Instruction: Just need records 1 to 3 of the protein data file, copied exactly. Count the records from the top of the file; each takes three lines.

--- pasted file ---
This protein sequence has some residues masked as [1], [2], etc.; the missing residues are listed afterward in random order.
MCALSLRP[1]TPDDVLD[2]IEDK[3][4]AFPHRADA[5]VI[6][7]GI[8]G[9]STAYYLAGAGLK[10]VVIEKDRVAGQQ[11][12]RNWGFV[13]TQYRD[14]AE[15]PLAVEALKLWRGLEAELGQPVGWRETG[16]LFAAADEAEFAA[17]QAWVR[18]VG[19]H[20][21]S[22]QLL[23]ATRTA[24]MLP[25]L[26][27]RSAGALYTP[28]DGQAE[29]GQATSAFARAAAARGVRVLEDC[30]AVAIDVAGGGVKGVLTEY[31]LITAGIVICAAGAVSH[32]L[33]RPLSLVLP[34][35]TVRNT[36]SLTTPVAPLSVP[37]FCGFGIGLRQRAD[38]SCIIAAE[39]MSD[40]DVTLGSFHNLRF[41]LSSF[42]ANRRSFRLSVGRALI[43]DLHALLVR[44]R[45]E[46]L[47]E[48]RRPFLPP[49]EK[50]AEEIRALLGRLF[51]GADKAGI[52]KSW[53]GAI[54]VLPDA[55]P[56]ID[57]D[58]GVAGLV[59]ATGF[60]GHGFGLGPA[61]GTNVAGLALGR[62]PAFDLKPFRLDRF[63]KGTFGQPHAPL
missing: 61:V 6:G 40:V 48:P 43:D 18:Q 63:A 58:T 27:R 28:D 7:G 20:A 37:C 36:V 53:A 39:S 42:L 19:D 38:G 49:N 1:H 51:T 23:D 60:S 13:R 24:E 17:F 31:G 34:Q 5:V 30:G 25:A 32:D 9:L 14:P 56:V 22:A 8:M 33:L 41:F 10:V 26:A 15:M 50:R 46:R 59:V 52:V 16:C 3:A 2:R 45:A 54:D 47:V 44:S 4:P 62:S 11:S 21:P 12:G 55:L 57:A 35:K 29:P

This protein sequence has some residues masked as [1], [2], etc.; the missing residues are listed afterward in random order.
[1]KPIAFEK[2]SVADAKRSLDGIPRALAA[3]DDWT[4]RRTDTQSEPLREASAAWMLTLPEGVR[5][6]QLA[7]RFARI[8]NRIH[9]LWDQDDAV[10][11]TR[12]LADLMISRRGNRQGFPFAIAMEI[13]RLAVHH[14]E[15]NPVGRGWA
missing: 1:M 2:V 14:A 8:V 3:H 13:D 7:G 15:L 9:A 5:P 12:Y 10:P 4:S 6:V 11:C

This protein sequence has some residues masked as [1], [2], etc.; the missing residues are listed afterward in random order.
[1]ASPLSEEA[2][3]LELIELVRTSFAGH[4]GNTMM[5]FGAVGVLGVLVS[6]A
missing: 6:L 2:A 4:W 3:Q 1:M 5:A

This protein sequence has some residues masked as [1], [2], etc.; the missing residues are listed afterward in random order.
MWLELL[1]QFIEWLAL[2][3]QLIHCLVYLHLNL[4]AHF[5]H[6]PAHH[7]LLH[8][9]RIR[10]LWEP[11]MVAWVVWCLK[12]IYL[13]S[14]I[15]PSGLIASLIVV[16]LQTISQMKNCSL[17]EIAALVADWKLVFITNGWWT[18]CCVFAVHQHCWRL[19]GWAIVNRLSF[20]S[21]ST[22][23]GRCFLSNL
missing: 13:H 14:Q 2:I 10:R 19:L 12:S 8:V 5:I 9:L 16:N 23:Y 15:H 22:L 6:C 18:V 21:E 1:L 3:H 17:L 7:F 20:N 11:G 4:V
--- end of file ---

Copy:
This protein sequence has some residues masked as [1], [2], etc.; the missing residues are listed afterward in random order.
MCALSLRP[1]TPDDVLD[2]IEDK[3][4]AFPHRADA[5]VI[6][7]GI[8]G[9]STAYYLAGAGLK[10]VVIEKDRVAGQQ[11][12]RNWGFV[13]TQYRD[14]AE[15]PLAVEALKLWRGLEAELGQPVGWRETG[16]LFAAADEAEFAA[17]QAWVR[18]VG[19]H[20][21]S[22]QLL[23]ATRTA[24]MLP[25]L[26][27]RSAGALYTP[28]DGQAE[29]GQATSAFARAAAARGVRVLEDC[30]AVAIDVAGGGVKGVLTEY[31]LITAGIVICAAGAVSH[32]L[33]RPLSLVLP[34][35]TVRNT[36]SLTTPVAPLSVP[37]FCGFGIGLRQRAD[38]SCIIAAE[39]MSD[40]DVTLGSFHNLRF[41]LSSF[42]ANRRSFRLSVGRALI[43]DLHALLVR[44]R[45]E[46]L[47]E[48]RRPFLPP[49]EK[50]AEEIRALLGRLF[51]GADKAGI[52]KSW[53]GAI[54]VLPDA[55]P[56]ID[57]D[58]GVAGLV[59]ATGF[60]GHGFGLGPA[61]GTNVAGLALGR[62]PAFDLKPFRLDRF[63]KGTFGQPHAPL
missing: 61:V 6:G 40:V 48:P 43:D 18:Q 63:A 58:T 27:R 28:D 7:G 20:A 37:C 36:V 53:A 39:S 42:L 19:D 38:G 49:N 1:H 51:T 23:D 60:S 13:R 24:E 17:F 31:G 34:Q 5:V 30:G 25:A 32:D 9:L 14:P 56:V 22:A 8:M 33:L 41:F 10:V 26:A 15:M 50:R 46:R 59:V 52:V 16:C 3:A 2:R 45:A 54:D 47:V 44:S 4:P 62:S 11:S 21:P 12:G 55:L 57:A 35:K 29:P

This protein sequence has some residues masked as [1], [2], etc.; the missing residues are listed afterward in random order.
[1]KPIAFEK[2]SVADAKRSLDGIPRALAA[3]DDWT[4]RRTDTQSEPLREASAAWMLTLPEGVR[5][6]QLA[7]RFARI[8]NRIH[9]LWDQDDAV[10][11]TR[12]LADLMISRRGNRQGFPFAIAMEI[13]RLAVHH[14]E[15]NPVGRGWA
missing: 1:M 2:V 14:A 8:V 3:H 13:D 7:G 15:L 9:A 5:P 12:Y 10:P 4:S 6:V 11:C

This protein sequence has some residues masked as [1], [2], etc.; the missing residues are listed afterward in random order.
[1]ASPLSEEA[2][3]LELIELVRTSFAGH[4]GNTMM[5]FGAVGVLGVLVS[6]A
missing: 6:L 2:A 4:W 3:Q 1:M 5:A